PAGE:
The Hidden Value of a City's Sacred Places
As more inner city places of worshipped are abandoned by congregations, what is their value to the community? The answer, more than most may think, according to Bob Jaeger, President of Partners for Sacred Places. Jaeger toured and spoke in Covington last week.
"We have learned more really important things over the last few years about our old churches and synagogues," Jaeger said during the Covington Business Council's monthly luncheon. "They should be an integral part of the strategies in rebuilding a downtown."
Partners for Sacred Places consults across the country in aiding communities reuse former churches. The organization is in the midst of a broad study that aims to determine the economic impact of "sacred places" in local communities. The study of what Jaeger and his team call "the halo effect" is still in progress but one study from the University of Pennsylvania found that just twelve different congregations in Philadelphia, where Partners for Sacred Places is based, add $50 million to the local economy.
Jaeger explained that more than half of that figure comes from direct spending by the churches, nearly a third is catalytic contributions, and more than sixteen-percent is directly tied to schools attached to religious institutions. The study-in-progress by Partners for Sacred Places is examining that impact more closely in Philadelphia, Chicago, and Fort Worth, Texas.
"These are valuable resources, but a lot of parishes are not what they once were," Jaeger said. "And yet, these small congregations are just as committed to their communities as they ever were, but they are stretched."
And they are also closing. In Chicago and Detroit, in 1989, the Catholic dioceses closed between thirty and forty parishes in both cities. Jaeger and his team were invited to help determine the reusue potential for the churches, and Partners for Sacred Places was officially born.
It was during that time that the organization started to look more closely at what places of worship are used for during the week, outside of the regular Sunday services. It found that ninety-three percent of urban churches open their doors to public events and that eighty-one-percent of their space is often used by non-members of the church, with kids being served most often.
Jaeger's visit to Covington, a city he called "amazing", is particularly timely. The city completed a study recently that maps out a plan to revitalize its urban core. Additionally, part of the Gateway Community & Technical College's grand plan to build an elaborate urban campus here includes the purchase and renovation of the landmark Methodist church at the corner of Fifth & Greenup Streets.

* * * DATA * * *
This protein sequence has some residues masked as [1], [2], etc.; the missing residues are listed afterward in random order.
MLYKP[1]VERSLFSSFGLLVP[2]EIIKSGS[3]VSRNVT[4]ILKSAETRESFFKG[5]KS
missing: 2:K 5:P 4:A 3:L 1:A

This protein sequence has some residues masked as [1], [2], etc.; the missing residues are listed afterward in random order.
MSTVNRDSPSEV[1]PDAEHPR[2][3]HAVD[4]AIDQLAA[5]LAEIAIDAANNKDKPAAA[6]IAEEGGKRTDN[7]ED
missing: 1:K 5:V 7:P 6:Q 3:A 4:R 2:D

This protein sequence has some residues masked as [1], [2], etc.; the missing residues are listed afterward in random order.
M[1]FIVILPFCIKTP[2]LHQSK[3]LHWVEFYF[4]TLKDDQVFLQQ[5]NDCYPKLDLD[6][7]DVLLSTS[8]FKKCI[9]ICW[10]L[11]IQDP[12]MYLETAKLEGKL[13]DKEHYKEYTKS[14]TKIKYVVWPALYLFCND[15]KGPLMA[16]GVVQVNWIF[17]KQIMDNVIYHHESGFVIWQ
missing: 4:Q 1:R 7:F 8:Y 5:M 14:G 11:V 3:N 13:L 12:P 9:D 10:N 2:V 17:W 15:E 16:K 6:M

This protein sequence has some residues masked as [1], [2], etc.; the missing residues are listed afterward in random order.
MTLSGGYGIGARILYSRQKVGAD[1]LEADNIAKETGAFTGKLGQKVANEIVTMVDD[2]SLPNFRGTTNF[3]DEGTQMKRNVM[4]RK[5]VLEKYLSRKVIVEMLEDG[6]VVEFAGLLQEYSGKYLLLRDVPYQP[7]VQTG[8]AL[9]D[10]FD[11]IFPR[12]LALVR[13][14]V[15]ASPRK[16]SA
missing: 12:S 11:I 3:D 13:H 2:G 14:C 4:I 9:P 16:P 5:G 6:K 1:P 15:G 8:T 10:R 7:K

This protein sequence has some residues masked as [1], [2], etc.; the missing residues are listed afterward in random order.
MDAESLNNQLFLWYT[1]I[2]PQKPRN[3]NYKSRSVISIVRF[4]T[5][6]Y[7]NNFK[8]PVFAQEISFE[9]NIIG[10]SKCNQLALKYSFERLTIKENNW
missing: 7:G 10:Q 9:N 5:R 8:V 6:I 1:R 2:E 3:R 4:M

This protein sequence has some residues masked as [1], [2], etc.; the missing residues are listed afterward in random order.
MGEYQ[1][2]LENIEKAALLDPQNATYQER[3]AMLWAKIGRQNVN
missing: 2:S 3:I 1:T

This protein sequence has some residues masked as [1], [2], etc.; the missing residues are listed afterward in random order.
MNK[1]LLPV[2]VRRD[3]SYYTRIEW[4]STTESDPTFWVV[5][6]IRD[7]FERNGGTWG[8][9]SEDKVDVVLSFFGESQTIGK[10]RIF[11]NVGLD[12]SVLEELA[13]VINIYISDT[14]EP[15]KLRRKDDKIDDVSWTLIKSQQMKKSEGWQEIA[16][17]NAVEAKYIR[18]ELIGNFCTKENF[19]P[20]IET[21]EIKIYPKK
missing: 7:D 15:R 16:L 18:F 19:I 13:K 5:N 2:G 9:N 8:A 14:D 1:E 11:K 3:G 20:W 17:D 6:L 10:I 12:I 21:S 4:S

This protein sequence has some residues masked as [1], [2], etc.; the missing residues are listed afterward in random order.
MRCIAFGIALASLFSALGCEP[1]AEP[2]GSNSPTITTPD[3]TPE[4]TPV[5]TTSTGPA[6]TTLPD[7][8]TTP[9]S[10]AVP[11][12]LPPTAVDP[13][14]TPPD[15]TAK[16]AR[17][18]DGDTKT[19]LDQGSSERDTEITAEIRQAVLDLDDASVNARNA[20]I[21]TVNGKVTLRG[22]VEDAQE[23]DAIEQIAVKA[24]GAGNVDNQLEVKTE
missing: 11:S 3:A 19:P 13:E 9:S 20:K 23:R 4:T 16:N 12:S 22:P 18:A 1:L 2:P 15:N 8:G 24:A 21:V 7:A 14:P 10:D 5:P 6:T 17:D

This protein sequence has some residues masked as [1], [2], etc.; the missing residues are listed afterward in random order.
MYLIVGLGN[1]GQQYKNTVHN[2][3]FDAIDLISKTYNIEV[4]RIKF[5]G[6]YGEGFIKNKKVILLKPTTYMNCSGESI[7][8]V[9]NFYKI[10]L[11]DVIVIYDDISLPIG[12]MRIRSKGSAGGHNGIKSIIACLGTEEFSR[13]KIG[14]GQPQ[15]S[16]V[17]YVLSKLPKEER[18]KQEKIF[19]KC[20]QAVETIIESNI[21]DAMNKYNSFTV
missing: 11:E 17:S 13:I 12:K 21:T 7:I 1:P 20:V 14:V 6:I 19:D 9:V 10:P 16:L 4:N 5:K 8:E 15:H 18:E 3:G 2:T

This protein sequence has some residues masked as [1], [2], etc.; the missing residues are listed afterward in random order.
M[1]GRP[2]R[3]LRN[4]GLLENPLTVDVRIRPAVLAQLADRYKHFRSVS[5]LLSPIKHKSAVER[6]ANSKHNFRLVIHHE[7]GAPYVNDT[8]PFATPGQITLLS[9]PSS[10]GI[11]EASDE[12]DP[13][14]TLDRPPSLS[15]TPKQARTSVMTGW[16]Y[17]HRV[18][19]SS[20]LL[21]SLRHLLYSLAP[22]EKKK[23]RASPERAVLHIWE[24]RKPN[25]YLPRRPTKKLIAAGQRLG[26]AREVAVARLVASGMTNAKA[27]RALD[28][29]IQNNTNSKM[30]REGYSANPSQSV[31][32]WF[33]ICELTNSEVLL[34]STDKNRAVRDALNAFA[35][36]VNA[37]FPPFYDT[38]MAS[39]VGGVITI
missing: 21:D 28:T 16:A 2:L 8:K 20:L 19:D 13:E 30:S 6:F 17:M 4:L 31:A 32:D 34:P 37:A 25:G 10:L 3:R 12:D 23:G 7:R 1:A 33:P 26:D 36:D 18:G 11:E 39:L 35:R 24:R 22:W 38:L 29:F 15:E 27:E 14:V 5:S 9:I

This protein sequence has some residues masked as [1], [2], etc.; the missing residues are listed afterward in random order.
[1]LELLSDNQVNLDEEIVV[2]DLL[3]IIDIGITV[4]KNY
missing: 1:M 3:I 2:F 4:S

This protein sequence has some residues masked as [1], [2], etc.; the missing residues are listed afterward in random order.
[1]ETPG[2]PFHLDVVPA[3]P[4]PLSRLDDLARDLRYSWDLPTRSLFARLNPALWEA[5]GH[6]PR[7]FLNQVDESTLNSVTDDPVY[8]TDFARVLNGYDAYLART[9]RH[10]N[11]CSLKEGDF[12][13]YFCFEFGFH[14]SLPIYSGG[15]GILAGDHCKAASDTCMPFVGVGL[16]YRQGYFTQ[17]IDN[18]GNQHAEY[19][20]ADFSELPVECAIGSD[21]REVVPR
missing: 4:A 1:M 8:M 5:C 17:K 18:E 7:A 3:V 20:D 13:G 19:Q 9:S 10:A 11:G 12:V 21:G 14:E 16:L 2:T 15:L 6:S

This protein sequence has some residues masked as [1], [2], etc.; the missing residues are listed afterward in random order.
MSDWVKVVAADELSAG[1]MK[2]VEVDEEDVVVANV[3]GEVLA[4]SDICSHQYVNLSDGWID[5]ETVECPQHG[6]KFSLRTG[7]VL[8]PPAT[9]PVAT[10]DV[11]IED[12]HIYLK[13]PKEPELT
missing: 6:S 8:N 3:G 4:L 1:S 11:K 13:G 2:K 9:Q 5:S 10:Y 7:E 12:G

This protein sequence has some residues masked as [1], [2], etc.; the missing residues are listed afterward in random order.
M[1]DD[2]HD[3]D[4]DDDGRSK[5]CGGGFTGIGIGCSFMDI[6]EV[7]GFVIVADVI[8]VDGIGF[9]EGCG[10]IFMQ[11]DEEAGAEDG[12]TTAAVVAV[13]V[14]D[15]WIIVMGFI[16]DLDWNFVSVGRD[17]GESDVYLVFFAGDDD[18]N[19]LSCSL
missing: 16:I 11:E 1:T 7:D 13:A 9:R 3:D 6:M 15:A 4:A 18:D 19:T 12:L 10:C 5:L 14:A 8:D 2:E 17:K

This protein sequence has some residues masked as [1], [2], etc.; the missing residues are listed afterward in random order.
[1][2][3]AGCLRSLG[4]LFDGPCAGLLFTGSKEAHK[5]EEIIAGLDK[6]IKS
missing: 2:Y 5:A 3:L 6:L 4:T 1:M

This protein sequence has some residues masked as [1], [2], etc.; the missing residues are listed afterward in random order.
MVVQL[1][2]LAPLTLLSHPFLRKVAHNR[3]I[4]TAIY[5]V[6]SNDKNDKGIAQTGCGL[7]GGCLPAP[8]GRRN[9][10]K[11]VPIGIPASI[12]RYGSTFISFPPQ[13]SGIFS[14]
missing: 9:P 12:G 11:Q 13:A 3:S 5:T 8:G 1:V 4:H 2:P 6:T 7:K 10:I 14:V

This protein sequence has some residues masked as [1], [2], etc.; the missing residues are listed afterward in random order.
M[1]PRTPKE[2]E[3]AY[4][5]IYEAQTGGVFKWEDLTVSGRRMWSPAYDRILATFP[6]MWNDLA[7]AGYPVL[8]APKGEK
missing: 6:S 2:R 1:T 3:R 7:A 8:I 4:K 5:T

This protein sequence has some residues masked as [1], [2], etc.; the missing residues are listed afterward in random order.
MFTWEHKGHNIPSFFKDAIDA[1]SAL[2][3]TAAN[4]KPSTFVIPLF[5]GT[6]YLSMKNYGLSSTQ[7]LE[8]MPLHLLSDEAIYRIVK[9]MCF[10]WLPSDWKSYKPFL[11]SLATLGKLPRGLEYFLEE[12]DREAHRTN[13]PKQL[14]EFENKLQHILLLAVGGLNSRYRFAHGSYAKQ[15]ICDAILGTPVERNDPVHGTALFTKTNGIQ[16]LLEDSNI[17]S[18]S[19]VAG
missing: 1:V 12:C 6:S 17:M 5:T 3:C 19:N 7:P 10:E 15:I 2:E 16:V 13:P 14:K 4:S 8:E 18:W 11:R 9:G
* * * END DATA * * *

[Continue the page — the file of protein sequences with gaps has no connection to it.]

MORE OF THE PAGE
"I'm beginning to get a sense of what's happening here," he said. Jaeger's visit to Covington, led by Rev. Peter D'Angio of Trinity Episcopal Church, also included a trip down Interstate 75 to Lexington where he took a similar tour. He has no doubts that the philosophy of sacred places and their potential impact on a local economy can apply to Covington as well.
Sometimes that means re-purposing a former church, or working with a struggling church. Jaeger described three ways an impact is made by these sacred places: a magnet effect (weddings, events, festivals that attract outsiders to the area), individual impact (the sociological work done by churches in the form of counseling), and community development (church spaces serving as incubators for smaller businesses and operations).
Maintaining that impact should be included in revitalization plans, Jaeger said. "We've got to build the family of people who care. That's the bottom line."
Written by Michael Monks, editor & publisher of The River City News
Photo: Mother of God Church in Covington, from Partners for Sacred Places Facebook page. The organization had a teaser contest about where its next presentation would be and used this photo. It's interesting to see folks from all over the country attempt to identify our city (though, it didn't take long!). Check it out here: Partners for Sacred Places Facebook